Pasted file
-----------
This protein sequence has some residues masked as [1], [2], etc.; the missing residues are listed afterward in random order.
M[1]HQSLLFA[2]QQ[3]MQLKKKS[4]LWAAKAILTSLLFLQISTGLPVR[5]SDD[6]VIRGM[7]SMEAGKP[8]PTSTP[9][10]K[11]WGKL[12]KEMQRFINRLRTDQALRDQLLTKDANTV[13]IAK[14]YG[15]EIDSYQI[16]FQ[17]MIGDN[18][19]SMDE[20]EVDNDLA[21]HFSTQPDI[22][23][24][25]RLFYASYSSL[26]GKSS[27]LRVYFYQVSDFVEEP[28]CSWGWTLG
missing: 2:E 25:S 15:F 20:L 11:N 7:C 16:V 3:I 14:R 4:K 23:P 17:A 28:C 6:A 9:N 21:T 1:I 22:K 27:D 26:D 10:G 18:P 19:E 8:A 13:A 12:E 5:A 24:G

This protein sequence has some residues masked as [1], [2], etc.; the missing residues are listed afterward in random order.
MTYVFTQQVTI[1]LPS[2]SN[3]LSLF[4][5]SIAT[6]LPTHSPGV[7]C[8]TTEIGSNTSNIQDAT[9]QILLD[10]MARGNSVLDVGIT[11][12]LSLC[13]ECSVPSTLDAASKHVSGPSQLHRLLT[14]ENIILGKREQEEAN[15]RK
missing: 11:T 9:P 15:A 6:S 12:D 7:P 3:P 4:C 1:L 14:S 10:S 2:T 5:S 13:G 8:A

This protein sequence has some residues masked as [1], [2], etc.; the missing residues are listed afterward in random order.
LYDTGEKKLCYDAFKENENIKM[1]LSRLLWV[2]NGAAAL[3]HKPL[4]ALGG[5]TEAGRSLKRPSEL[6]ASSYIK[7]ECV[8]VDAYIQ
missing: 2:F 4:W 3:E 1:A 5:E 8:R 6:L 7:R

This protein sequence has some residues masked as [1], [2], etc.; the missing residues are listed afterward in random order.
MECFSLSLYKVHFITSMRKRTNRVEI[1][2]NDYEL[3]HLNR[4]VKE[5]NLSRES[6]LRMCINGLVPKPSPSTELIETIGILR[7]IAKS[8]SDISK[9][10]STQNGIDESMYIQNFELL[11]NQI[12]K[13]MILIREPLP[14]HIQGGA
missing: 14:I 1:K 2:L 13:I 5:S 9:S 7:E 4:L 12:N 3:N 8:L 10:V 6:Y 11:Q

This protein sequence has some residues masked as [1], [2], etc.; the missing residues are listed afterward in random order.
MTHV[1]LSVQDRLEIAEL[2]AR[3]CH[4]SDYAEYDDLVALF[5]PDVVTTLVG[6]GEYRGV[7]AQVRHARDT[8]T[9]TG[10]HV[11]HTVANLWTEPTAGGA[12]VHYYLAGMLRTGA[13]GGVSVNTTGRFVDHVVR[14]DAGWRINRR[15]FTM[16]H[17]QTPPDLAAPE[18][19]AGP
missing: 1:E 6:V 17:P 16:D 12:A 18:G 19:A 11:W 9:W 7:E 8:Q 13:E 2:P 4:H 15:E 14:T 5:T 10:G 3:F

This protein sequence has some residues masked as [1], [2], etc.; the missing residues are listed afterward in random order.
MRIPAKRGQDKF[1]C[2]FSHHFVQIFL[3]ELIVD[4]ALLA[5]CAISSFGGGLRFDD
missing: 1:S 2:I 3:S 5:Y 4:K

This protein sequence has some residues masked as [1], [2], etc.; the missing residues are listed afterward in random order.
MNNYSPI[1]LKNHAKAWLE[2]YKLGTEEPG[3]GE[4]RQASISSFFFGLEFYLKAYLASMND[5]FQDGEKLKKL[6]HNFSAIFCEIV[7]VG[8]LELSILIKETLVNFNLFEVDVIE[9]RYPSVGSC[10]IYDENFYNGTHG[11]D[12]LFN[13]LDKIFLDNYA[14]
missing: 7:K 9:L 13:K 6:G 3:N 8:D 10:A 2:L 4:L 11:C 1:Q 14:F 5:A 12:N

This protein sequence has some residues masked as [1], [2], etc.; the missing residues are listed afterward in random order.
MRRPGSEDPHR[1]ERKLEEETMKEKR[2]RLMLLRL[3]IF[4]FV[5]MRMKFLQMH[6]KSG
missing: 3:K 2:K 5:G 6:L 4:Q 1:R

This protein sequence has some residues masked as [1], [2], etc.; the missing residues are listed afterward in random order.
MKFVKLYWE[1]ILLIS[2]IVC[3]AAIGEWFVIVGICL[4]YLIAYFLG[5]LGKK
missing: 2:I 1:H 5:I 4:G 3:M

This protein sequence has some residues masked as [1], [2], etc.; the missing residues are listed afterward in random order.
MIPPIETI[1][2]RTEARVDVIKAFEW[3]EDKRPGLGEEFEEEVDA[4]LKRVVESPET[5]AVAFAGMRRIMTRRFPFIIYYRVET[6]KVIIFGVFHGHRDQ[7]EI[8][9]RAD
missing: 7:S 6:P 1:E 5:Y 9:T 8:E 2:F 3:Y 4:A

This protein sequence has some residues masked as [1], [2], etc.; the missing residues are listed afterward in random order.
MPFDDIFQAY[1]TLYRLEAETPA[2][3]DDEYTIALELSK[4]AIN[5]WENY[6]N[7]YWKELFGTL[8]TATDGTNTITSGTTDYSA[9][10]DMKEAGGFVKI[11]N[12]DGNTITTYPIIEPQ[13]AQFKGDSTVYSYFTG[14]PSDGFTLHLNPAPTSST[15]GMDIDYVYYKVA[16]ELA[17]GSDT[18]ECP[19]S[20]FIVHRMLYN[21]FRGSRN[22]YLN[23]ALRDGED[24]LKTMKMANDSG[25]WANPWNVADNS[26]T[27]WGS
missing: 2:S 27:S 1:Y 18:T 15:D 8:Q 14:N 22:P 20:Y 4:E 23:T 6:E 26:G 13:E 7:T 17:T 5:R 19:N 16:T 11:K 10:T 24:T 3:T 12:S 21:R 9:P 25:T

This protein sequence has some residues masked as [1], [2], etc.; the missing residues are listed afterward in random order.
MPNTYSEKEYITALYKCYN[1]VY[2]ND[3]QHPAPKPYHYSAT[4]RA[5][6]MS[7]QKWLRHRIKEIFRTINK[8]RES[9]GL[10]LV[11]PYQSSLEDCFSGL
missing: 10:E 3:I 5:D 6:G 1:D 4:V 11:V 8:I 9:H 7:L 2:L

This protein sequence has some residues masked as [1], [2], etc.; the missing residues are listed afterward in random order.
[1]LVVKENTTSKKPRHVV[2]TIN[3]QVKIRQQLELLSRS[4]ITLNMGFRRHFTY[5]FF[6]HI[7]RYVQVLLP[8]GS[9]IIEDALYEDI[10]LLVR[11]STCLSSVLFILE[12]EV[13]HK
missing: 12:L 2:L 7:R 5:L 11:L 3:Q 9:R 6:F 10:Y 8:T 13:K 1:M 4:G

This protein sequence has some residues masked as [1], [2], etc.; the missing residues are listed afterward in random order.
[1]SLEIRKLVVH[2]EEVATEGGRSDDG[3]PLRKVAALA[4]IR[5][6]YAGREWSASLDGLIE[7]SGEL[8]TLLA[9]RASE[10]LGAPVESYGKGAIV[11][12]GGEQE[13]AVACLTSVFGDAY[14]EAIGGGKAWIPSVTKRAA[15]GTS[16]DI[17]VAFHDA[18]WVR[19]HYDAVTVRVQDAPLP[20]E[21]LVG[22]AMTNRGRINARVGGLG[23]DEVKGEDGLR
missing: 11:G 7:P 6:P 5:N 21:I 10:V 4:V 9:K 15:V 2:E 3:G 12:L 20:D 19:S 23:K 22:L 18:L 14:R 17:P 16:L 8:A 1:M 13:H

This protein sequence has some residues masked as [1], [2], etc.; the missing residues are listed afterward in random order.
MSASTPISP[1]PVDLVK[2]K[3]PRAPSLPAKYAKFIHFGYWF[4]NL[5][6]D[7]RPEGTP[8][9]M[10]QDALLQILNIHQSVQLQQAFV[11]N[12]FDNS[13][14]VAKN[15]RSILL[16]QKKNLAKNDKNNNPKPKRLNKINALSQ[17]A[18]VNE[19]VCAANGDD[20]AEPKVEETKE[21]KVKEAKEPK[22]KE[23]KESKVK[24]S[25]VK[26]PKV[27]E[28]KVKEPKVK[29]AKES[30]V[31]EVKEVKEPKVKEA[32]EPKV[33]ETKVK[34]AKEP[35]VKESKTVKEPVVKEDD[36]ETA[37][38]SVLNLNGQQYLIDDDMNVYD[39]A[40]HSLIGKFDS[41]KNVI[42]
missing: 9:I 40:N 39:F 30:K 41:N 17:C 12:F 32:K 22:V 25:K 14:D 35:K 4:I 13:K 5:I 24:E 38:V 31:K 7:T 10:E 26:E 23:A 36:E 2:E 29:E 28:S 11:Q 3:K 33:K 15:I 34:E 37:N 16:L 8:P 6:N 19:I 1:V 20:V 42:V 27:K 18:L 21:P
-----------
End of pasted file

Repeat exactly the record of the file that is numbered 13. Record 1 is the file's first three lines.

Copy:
This protein sequence has some residues masked as [1], [2], etc.; the missing residues are listed afterward in random order.
[1]LVVKENTTSKKPRHVV[2]TIN[3]QVKIRQQLELLSRS[4]ITLNMGFRRHFTY[5]FF[6]HI[7]RYVQVLLP[8]GS[9]IIEDALYEDI[10]LLVR[11]STCLSSVLFILE[12]EV[13]HK
missing: 12:L 2:L 7:R 5:L 11:L 3:Q 9:R 6:F 10:Y 8:T 13:K 1:M 4:G